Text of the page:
Rating: ★★★★★ ♥
Find it here: The Seducer: A Novel
Synopsis (from Amazon): Interludes of memory and fancy are mixed with a murder investigation in this panoramic vision of contemporary Norway. Jonas Wergeland, a successful TV producer and well-recognized ladies man, returns home to find his wife murdered and his life suddenly splayed open for all to see. As Jonas becomes a detective into his wife’s death, the reader also begins to investigate Jonas himself, and the road his life has taken to reach this point, asking How do the pieces of a life fit together? Do they fit together at all? The life Jonas has built begins to peel away like the layers of an onion, slowly growing smaller. His quest for the killer becomes a quest into himself, his past, and everything that has made him the man he seems to be. This bestselling Norwegian novel transports and transfixes readers who come along for the ride. Read more
I’ve been thinking a lot about bullying in the past two weeks, after the mom of one of E’s preschool friends told me about a scary bullying incident directed toward her 9 year-old daughter. So it was a nice change for me to shift gears and think about the positive and healthy elements of children’s friendships through this month’s book selection: Hopper and Wilson Fetch a Star by Maria van Lieshout. Read more
It’s time for an update on our Spring Cleaning Challenge! New followers and readers, there’s still lots of time to join in the fun for the chance to win some fun book prizes! Find the instructions for the challenge here. If you’ve been with us from the beginning, you have one more month left to rack up your points. Remember the more you read, the more you stack the odds in your favor.
It’s a tough race for first place between Tracy and Kate although in the last 2-3 weeks, Kate has pulled ahead slightly — although we may have slowed her down with her latest book pick. Will she make it through her current book? And, how will the battle for 3rd play out? Will Ellen keep her slim lead for third?
IMPORTANT INFO: I will be away traveling to Prague next week (May 24-31) so will have limited access to my email. If you finish a book while I’m away, just respond with a comment on the main challenge post (here) saying you are done with the book and my co-blogger, Book Worm will make sure to get you your next book assignment. I’ll check the reviews when I get back.
Final day to submit a review will be June 20th at midnight EST (or before I wake up on the 21st). We will announce the winners on the first day of summer!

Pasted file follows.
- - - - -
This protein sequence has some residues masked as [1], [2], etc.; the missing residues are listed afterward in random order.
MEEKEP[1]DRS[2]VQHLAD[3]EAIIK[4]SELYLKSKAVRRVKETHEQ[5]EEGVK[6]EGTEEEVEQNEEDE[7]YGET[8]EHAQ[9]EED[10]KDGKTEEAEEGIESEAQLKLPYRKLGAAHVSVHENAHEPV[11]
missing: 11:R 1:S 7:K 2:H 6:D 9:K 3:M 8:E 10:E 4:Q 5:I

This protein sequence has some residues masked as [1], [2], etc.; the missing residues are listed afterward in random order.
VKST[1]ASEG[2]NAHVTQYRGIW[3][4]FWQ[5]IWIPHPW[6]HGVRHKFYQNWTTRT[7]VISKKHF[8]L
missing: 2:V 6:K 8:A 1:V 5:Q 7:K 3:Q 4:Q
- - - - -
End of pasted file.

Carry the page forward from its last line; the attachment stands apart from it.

Kate – 15
Tracy – 13
Ellen – 5
Andrea – 4
Becky – 4
Lynsey – 4
Nicole D – 4
Sushicat – 4
Brandy – 1
Tessa – 1
Tricia – 1
What do you think of the challenge thus far? Have you been surprised by any books (pleasantly or unpleasantly)?
Please take the time to read the reviews of books read thus far (since last update). You might find something you’d like to read. I’ve included hyperlinks to the book titles if anything strikes your fancy. You can also find all the books in our Amazon store here – under the spring challenge tab.
The Sea by John Bangle
Awards: Booker Prize 2005
Reviewed by: Jen
Rating: 4.5 stars
Find it here:The Sea
Every once in a while you encounter a book with writing so beautiful that it makes you never want to return to the world of “ordinary” writing. The Sea was one of those books.
The Sea is a seemingly simple, but in essence rather complicated novel about loss, grief, memory, and regret. The protagonist is an aging man who, after losing his wife to cancer, rents a room at a boardinghouse that played a significant role in his childhood. Banville takes his time in letting the reader discover what happened to Banville during his childhood. He glides back and forth in time, weaving in two significant life events. The reliability of the narrator is brought into question as memory is unreliable and impacted by the experience of loss and grief.
I make myself think of her, I do it as an exercise. She is lodged in me like a knife and yet I am beginning to forget her. Already the image of her that I hold in my head is fraying, bits of pigments, flakes of gold leaf, are chipping off. Will the entire canvas be empty one day? I have come to realize how little I knew her, I mean how shallowly I knew her, how ineptly. I do not blame myself for this. Perhaps I should. Was I too lazy, too inattentive, too self-absorbed? Yes, all of those things, and yet I cannot think it is a matter of blame, this forgetting, this not-having-known. I fancy, rather, that I expected too much, in the way of knowing. I know so little of myself, how should I think to know another?